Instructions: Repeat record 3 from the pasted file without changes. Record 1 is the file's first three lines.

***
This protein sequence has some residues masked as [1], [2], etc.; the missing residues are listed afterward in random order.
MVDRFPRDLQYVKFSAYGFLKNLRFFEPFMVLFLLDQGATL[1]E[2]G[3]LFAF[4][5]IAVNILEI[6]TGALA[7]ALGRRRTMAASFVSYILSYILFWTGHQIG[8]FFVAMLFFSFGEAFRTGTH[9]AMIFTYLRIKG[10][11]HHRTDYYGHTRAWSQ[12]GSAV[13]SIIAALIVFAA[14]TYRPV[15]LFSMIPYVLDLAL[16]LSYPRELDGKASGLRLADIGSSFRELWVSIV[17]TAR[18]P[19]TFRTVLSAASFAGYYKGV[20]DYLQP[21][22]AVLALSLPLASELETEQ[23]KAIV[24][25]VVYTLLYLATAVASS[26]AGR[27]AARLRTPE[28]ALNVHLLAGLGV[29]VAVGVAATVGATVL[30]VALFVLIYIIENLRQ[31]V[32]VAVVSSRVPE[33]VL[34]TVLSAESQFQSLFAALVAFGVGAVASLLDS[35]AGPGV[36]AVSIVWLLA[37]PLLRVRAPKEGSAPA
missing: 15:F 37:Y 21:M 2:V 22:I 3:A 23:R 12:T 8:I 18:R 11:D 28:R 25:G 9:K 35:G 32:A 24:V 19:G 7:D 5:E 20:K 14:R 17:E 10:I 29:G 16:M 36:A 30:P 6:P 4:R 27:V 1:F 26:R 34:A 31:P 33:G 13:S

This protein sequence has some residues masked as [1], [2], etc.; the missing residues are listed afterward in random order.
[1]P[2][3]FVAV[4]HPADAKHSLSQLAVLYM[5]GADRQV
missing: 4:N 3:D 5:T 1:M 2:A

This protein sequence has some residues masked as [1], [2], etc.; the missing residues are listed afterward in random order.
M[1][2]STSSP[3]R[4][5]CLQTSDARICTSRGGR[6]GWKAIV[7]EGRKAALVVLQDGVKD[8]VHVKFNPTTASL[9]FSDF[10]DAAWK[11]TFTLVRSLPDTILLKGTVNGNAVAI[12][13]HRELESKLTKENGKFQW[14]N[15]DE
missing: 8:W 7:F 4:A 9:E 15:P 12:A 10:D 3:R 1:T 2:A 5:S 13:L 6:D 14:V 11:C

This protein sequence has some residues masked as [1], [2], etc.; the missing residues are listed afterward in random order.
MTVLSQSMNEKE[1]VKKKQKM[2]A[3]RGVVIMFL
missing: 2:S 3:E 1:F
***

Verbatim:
This protein sequence has some residues masked as [1], [2], etc.; the missing residues are listed afterward in random order.
M[1][2]STSSP[3]R[4][5]CLQTSDARICTSRGGR[6]GWKAIV[7]EGRKAALVVLQDGVKD[8]VHVKFNPTTASL[9]FSDF[10]DAAWK[11]TFTLVRSLPDTILLKGTVNGNAVAI[12][13]HRELESKLTKENGKFQW[14]N[15]DE
missing: 8:W 7:F 4:A 9:E 15:P 12:A 10:D 3:R 1:T 2:A 5:S 13:L 6:D 14:V 11:C